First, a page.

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Issuance of New Shares Likely to be Approved for Management Control Protection

Issuance of New Shares Likely to be Approved for Management Control Protection

Posted December. 16, 2004 22:45,   


The government is pushing for ways to restrict the exercising of shareholder rights, including the right to convene a special shareholder`s meeting of investors who purchase stocks on a large scale for a limited period of time in a bid to protect management control of domestic companies from foreign investors.

In addition, the government is planning to allow additional stock issuance by domestic companies to empower them in preserving their management control when foreign capital is venturing tender offers on the company in question.

These measures are likely to enable domestic companies such as Samsung Electronics to defend management control from foreign investors more easily.

However, concerns over adverse side effects exist such as the withdrawal of foreign investment in the event of anti-market and discriminatory law enforcement against foreign investors.

A high-ranking official in the Ministry of Finance and Economy said on December 16, “Among some management control protection-related reform bills submitted by lawmakers of the Finance and Economy Committee under the National Assembly, a few measures including ‘permit of share issuance during the period of tender offer’ will be aggressively pursued at the government level.”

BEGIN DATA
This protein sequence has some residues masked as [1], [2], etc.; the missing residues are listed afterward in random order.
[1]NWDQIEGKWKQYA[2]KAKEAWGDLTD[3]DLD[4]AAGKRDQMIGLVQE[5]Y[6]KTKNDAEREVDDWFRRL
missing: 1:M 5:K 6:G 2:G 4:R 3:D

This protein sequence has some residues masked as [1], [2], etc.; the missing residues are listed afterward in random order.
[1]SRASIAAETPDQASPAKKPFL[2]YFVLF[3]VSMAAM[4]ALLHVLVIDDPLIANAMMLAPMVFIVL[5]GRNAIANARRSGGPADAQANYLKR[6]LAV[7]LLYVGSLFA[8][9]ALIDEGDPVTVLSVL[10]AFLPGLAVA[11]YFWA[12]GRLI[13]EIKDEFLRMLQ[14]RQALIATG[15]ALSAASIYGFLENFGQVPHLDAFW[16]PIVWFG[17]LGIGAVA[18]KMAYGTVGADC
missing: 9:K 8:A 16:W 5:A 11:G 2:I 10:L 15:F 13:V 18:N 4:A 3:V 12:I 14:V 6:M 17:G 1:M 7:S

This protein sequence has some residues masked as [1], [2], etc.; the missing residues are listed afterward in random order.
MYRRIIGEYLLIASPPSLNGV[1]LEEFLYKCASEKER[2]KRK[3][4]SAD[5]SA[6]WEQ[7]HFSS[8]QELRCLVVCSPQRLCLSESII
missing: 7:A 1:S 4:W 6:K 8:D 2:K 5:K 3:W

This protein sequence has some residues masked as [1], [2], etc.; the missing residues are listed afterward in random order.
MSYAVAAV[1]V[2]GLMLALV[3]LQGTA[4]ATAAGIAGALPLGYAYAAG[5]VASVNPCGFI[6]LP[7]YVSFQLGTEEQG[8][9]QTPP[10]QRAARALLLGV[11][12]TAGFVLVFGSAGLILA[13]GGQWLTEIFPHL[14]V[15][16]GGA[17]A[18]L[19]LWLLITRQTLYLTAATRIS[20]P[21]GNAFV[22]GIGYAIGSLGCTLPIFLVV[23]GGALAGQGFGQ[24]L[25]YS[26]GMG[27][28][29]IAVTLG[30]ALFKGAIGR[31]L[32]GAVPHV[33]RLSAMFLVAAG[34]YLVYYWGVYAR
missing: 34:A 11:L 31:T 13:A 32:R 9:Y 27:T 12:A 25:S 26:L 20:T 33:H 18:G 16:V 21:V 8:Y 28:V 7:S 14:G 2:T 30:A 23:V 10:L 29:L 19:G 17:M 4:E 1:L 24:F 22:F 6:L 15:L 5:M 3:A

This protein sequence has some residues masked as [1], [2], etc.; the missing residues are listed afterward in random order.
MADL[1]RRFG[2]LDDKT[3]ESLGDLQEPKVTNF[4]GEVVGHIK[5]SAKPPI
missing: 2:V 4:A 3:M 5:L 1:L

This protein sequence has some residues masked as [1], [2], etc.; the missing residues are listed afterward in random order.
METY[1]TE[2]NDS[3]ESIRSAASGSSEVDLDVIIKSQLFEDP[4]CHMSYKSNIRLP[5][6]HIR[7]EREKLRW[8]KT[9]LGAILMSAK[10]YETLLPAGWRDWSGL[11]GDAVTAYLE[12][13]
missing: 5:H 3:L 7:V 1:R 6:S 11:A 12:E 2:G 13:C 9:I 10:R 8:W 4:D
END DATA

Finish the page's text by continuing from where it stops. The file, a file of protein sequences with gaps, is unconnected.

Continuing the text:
Currently, three stock transaction reform bills presented by Song Young-kil from the Uri Party, Kim Ae-shil from the Grand National Party, and Kim Hyo-seok from the Millennium Democratic Party, respectively, are pending at the Finance and Economy Committee.

The bill to allow issuance of shares during the tender offer period enables recapitalization of the interested company when a tender offer is made by foreign investors to take over control of the company.

If this bill is successfully enforced, a foreign business that has been seeking management control of a domestic company will need more capital to secure the 25 percent-shareholding required to take over control. Also, the domestic company under attack can hand over newly issued shares to their friends.

The Ministry of Finance and Economy is also devising ways to limit shareholder rights, including the right to convene special shareholders’ meetings of the investor who has bought stocks in large quantities for a certain period of time if the investor changes the purpose of shareholding from “regular investment” to “acquisition of management control.”

If these policies go through, domestic companies in danger of losing their management control can stall to preserve their control. Nonetheless, the Finance and Economy Ministry is not considering such protectionist institutions as a “graded voting rights system,” in which more voting rights are given to large shareholders than to common stock counterparts, “mandatory tender offer system,” where investors that possess more than 30 percent of share are obligated to buy the rest of the stocks, and the measure to permit the exercising of voting rights of their own shares.

When foreign investors have made tender offers to take over a certain company’s management control by submitting related statements to the supervisory authorities, the interested company is allowed the issuance of new stocks at below market price. This puts the existing large shareholders and their friendly forces in an advantageous position to defend their management control by increasing their shareholding.

Chi-Young Shin Chang-Won Kim higgledy@donga.com changkim@donga.com